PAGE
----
The Rio Tinto company wants to reopen talks on its Jadar lithium mine project with the Serbian government, CEO Simon Thompson is quoted as telling shareholders by Reuters on Thursday.
The 2.4 billion Dollar project was blocked prior to the April 3 elections when the government revoked permits following mass protests by environmental organizations.
“We very much hope that we will be able to discuss all of the options with the government of Serbia now the elections are out of the way,“ Thompson told shareholders at the company’s Australian annual meeting, in Rio Tinto’s first public comments following the election. He said the Jadar project is “very important for Serbia” because it could boost the country’s economic output and open up opportunities for the development of a downstream business to supply green technology to the European automotive market.
Thompson said that what he called misinformation about the project surfaced in Serbia because Serbian regulations prevented Rio Tinto from publishing its study on the environmental and social impacts before being granted approval. „We certainly understand the concerns of the local community, but it’s our belief that actually those concerns are very largely addressed by the environmental and impact assessments that we have carried out,“ he said.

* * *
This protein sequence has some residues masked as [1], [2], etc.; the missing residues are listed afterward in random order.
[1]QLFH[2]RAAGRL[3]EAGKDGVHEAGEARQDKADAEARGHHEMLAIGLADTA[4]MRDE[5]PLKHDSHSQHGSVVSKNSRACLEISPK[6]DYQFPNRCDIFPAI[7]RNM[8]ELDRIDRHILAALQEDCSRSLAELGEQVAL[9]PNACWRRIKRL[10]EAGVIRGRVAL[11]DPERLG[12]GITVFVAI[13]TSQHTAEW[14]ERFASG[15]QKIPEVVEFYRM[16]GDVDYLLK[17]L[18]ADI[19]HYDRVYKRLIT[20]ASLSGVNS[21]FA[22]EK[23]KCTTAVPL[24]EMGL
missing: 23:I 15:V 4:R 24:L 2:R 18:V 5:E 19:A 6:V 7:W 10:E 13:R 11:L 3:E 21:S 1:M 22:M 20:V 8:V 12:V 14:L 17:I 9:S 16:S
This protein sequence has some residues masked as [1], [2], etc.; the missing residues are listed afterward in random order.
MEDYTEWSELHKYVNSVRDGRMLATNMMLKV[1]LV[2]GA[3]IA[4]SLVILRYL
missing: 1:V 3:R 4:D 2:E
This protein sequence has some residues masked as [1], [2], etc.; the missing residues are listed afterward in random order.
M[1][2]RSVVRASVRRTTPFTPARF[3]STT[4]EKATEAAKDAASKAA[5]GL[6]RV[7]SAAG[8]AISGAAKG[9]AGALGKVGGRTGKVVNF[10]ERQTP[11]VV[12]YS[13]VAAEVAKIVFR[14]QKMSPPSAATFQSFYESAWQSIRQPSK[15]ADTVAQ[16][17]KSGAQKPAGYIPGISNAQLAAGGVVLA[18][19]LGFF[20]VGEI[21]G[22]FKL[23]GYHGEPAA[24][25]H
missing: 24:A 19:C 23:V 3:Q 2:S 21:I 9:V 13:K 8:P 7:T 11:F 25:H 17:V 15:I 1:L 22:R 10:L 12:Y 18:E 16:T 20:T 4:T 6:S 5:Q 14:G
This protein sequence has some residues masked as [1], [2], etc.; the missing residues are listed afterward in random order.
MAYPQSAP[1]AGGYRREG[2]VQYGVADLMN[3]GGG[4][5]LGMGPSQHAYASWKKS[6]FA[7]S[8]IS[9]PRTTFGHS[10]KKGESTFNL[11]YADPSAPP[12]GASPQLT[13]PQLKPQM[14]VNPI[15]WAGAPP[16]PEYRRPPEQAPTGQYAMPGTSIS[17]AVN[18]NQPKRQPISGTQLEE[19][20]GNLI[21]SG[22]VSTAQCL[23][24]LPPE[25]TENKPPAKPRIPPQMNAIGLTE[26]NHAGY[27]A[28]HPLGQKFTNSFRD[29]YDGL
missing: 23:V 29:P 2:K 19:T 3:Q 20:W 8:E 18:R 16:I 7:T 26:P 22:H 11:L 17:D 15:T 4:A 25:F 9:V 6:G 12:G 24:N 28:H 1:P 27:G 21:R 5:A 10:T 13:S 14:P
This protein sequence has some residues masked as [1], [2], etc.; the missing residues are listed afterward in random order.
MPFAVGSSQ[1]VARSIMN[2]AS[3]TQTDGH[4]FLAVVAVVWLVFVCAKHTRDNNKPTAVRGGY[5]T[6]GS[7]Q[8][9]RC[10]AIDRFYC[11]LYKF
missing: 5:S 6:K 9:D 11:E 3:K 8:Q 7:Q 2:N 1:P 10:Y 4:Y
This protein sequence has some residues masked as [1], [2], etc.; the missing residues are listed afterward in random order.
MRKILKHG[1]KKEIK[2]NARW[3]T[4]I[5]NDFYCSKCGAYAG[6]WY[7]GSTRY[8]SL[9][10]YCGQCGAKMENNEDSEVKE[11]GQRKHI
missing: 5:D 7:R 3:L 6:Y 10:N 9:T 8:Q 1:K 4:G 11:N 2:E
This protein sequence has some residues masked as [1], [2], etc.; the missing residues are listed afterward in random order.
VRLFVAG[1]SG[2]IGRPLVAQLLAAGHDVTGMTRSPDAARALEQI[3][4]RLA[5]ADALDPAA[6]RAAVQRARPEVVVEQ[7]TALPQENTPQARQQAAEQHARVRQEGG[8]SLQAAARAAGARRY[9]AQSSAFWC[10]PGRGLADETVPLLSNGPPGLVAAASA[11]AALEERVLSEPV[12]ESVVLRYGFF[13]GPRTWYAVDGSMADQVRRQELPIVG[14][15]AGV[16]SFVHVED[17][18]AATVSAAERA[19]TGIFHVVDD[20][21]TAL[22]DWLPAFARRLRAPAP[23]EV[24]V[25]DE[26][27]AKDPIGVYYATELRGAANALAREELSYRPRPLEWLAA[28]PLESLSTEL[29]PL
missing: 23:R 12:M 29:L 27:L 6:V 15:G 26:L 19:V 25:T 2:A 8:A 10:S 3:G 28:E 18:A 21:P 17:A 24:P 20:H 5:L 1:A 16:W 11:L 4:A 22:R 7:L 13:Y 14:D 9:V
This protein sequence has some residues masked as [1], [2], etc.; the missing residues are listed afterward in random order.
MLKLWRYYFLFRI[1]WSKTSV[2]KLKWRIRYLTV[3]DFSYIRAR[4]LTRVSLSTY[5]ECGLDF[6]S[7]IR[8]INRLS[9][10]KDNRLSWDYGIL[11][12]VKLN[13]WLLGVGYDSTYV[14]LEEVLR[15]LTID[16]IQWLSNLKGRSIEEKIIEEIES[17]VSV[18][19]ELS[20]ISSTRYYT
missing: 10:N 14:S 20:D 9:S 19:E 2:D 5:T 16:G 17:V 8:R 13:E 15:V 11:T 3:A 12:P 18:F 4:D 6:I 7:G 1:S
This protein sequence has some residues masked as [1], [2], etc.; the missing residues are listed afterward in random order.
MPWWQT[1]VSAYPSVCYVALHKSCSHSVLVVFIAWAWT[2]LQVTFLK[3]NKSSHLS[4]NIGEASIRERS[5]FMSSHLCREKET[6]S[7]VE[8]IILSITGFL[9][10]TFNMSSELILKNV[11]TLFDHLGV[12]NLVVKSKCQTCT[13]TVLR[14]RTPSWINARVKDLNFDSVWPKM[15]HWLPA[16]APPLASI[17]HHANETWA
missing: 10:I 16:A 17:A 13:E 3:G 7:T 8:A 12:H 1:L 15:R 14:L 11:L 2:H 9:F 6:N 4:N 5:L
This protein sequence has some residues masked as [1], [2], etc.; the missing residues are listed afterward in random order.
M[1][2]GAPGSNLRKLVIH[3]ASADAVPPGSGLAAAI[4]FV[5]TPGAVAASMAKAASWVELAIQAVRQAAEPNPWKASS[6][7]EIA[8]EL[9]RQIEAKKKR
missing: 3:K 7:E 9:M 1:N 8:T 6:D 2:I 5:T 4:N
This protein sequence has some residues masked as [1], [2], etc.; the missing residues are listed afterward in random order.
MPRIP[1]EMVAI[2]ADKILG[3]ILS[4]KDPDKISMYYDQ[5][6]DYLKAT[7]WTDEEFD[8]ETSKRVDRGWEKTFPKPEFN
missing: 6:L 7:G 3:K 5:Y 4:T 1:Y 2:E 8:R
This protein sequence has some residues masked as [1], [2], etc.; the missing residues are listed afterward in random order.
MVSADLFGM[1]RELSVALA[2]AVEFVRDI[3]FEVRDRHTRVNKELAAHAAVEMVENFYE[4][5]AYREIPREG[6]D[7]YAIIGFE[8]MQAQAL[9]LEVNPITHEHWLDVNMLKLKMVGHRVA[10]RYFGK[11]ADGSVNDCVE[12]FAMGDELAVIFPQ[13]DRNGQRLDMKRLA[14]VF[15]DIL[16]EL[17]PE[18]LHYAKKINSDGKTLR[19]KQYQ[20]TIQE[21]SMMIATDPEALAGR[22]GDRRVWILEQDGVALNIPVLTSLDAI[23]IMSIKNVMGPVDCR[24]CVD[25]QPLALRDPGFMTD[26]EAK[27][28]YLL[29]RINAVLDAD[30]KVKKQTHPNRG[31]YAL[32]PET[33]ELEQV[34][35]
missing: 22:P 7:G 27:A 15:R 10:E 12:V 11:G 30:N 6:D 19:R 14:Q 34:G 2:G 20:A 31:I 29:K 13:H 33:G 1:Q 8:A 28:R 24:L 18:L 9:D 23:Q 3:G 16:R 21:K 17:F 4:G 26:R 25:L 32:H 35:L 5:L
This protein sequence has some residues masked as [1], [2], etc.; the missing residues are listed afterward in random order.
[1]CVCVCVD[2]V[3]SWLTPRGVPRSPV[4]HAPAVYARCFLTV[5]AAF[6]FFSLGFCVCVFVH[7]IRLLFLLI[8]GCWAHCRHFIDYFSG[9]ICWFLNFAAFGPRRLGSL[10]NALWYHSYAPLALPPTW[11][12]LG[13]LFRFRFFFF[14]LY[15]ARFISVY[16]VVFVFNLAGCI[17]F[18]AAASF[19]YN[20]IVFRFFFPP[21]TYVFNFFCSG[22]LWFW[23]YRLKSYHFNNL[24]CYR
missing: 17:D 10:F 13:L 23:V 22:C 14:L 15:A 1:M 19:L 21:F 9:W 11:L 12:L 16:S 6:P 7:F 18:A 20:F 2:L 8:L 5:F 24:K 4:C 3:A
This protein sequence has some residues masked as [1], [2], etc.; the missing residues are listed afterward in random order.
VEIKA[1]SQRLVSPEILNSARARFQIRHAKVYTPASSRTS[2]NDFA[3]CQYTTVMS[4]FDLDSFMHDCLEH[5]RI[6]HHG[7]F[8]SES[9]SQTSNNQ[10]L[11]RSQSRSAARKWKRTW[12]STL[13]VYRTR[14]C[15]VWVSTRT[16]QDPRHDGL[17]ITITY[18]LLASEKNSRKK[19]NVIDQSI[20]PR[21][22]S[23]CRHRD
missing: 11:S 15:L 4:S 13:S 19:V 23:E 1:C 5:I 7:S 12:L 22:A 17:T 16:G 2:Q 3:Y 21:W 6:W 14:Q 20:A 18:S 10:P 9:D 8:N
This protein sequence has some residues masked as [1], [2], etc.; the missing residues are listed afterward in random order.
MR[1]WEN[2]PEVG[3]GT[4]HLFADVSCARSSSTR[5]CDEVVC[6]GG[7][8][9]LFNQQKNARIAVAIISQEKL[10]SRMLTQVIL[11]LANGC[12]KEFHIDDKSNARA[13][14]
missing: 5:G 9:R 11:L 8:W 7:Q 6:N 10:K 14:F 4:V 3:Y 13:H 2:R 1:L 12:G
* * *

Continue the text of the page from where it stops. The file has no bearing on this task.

„We’ve certainly not given up on Jadar, because, quite frankly it’s a perfect project,“ Chief Executive Jakob Stausholm told reporters following the annual meeting adding that the project has „impeccable“ environmental, social and governance credentials.
„Rio Tinto is hyper alert to community concerns after sparking a widespread public outcry after destroying 46,000-year-old caves in Western Australia for an iron ore mine – a disaster which prompted Thompson to step down,“ Reuters said. He retired following Thursday’s annual meeting.